Jane's View: I think if I were a good husband I would attend the event with her. For appearance purposes I would show my support for all her hard work. I know being married to her that her job is demanding and that she has dedicated so much time into this project. I think the big question for me would be how long have we been married to where I would feel comfortable going without sex for so long? If it's been more than 5 years I could totally understand, but if it's been less than a year than I think we would have an issue. I know being a future doctor that I will run into many of the same problems that this couple is experiencing so I will be a lot more understanding. I would also reassure my spouse that there is no cheating going on, which in this scenario I'm sure the husband would have thought at least once or twice.

Adam's View: Now looking at it from Adam's view, I would view it as being neglected. Sex is just one form of love and he is showing all the right signs of a good husband. He is supportive, active around the house, and even points out the issue in a calm manner to his wife (except the yelling). If I were in his shoes I would really want my wife to take a good hard look at the past two months and see just how much her work has affected our marriage (lack of intimacy, arguments, sex, etc.). I don't feel that any job is worth losing a marriage over. And honestly, I would probably sleep on the couch until my wife had fully understood how I felt neglected this whole time and was willing to take some time off of work to reestablish ourselves in one another.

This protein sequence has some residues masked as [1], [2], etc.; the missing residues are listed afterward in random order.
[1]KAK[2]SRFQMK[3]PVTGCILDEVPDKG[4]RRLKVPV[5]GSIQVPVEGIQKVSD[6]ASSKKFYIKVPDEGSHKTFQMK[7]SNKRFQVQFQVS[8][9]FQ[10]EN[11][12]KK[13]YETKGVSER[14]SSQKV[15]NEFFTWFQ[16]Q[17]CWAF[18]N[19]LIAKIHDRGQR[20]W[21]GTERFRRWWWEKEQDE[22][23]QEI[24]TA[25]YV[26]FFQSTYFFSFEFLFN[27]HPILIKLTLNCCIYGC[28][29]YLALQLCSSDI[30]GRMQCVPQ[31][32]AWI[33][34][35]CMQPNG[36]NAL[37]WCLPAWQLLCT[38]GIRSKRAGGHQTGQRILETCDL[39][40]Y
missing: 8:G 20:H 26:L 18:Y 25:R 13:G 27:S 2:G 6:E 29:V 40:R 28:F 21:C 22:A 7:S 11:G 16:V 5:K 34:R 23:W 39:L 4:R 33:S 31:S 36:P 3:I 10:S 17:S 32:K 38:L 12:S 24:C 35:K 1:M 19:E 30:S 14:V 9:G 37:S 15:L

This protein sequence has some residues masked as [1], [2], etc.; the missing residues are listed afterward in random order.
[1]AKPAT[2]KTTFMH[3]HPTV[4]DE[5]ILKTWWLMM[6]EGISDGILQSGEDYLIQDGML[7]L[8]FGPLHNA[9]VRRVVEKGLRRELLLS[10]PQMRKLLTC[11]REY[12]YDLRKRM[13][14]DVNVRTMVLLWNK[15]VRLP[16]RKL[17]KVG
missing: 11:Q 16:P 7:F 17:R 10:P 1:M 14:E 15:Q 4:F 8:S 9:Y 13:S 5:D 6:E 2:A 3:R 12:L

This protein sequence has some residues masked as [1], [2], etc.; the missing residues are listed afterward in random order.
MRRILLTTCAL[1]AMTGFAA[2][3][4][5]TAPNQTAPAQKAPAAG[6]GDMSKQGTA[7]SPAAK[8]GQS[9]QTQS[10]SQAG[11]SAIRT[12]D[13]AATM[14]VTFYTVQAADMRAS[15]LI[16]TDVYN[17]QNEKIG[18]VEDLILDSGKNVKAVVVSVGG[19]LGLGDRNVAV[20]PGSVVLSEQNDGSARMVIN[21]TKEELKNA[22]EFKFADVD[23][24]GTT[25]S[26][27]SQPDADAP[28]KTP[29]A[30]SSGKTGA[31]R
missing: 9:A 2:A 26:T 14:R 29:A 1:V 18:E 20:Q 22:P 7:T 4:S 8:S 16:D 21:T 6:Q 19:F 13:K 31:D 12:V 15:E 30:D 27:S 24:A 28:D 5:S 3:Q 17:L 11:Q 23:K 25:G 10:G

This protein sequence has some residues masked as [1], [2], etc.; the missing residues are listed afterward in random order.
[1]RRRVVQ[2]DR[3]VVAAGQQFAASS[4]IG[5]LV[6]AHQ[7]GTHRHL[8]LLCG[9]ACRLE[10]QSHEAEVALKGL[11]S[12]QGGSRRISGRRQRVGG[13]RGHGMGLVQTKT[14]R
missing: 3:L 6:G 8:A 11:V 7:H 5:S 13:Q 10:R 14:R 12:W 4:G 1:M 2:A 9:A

Not sure if that was the kind of answer you were looking for, but I tried to answer it how I would react from both scenarios.

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Of course without a doubt I would attend the event with her. Two big reasons come to mind for why. Being married they're should be supporting everything the other is doing. Her working on this for so long outlasts the three day arguement. Also if he expects her to want to be with him in that way in the future then he should do what she wants because relationships are a two way street. If you want something nice by your partner done for you, you also need to do something nice.